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A Recent Discovery: Age-Related Diabetes

Diabetes is often the result of obesity and poor diet choices, but for some older adults the disease might simply be a consequence of aging. Researchers at the Salk Institute for Biological Science in La Jolla, California have discovered that diabetes — or insulin resistance –I n aged, lean mice has a different cellular cause than the diabetes that results from weight gain (type 2). The findings point toward a possible cure for what the co-leading scientists, Ronald Evans and Ye Zheng, are now calling a new kind of diabetes (type 4). The paper was published November 18th 2015 in Nature.

A release from the institute quotes senior author Evans, director of Salk’s Gene Expression Laboratory, as saying, “A lot of diabetes in the elderly goes undiagnosed because they don’t have the classical risk factors for type 2 diabetes, such as obesity. We hope our discovery not only leads to therapeutics, but to an increased recognition of type 4 diabetes as a distinct disease.”

The release explains that in healthy people, the pancreas produces the hormone insulin, which signals to cells to take sugar out of the blood after a meal. In people with diabetes, however, the cycle is broken: either insulin is not produced in response to a meal or the muscle and liver cells don’t respond to the insulin (also known as insulin resistance). In either case, sugar stays in the bloodstream for longer times, leading to a host of health issues ranging from loss of limbs to death.

Traditionally, diabetes has been grouped into the rarer type 1 disease, which most often appears in childhood when the pancreas stops producing insulin; and type 2, which is characterized by the body’s failure to respond to insulin and most often attributed to being overweight. Both forms of the disease lead to high blood sugar levels. A third type of diabetes results in symptoms mimicking Alzheimer’s. But Evans–after a thin, older family friend developed diabetes–wondered why some people developed the disease later in life without weight gain.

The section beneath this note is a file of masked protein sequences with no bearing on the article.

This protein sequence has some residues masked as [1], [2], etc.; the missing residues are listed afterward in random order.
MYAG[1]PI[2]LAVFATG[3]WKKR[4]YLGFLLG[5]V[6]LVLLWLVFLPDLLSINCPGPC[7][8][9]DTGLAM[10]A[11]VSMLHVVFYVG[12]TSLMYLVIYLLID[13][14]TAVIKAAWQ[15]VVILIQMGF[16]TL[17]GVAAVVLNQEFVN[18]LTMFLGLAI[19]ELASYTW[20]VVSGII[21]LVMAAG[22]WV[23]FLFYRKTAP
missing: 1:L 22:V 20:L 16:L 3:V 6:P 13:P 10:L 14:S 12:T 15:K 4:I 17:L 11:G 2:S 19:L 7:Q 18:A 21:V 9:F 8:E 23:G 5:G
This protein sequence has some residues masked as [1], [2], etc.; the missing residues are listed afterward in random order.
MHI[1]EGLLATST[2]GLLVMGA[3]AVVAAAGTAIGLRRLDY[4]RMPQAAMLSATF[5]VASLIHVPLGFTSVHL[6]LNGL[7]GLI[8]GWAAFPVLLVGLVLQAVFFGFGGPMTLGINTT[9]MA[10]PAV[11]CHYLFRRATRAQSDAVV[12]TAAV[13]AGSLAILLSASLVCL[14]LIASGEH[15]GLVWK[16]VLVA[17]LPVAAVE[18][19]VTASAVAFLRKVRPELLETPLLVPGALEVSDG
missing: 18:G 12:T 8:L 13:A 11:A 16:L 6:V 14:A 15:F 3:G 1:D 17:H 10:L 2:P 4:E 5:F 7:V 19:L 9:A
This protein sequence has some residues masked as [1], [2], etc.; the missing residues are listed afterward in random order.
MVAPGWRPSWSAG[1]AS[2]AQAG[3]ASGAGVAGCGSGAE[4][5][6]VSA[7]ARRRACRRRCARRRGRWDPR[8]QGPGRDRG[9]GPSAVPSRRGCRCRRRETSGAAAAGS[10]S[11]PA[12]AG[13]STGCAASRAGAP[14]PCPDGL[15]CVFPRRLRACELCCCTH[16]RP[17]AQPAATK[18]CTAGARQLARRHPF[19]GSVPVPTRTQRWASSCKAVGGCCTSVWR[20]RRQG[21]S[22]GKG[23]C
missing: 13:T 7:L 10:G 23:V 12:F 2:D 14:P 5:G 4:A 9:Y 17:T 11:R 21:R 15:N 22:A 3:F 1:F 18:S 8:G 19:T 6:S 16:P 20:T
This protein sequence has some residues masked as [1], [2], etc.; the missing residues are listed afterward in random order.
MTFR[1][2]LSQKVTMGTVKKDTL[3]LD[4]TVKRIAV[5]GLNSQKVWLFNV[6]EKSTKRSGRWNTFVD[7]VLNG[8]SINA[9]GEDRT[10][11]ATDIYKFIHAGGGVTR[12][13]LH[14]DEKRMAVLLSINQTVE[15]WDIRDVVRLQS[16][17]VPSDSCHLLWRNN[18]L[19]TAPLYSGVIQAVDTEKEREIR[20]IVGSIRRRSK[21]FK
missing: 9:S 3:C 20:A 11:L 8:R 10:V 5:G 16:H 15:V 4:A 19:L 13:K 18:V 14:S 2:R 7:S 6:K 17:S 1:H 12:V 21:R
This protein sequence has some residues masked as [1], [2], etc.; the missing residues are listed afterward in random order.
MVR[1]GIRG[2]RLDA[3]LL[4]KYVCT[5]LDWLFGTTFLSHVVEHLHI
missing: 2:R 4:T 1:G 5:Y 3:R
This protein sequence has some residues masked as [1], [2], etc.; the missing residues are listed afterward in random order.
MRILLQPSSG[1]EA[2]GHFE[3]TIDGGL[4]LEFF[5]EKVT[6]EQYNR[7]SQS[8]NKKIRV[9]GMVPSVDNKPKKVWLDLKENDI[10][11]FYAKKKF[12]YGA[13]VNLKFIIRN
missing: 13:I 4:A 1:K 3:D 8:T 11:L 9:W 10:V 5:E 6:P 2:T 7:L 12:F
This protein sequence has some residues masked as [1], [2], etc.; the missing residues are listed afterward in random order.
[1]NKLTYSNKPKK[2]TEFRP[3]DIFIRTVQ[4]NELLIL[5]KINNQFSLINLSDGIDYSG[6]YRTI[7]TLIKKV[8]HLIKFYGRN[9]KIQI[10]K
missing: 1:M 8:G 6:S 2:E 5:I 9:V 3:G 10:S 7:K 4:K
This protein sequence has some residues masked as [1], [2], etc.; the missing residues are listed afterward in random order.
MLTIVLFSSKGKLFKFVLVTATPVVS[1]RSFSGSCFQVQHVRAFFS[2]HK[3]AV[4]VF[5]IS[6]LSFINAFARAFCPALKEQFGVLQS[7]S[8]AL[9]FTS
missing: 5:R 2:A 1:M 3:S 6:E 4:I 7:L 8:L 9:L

Evans, along with Zheng, an assistant professor in Salk’s Nomis Foundation Laboratories for Immunobiology and Microbial Pathogenesis, and colleagues, set out to compare the immune systems of healthy mice, those with obesity-related diabetes and those with age-related diabetes. The mice with age-related disease, they found, had abnormally high levels of immune cells called T regulatory cells (Tregs) inside their fat tissue. Mice with obesity-related diabetes, on the other hand, had normal levels of Tregs within the tissue, despite having more fat tissue.

“We created a census of immune cells in the fat of these mice,” says Sagar Bapat, a graduate student in the Evans and Zheng labs and first author of the new paper. “Simply by counting cell types, we immediately saw that there were more Tregs in the older mice with diabetes than any other group.”


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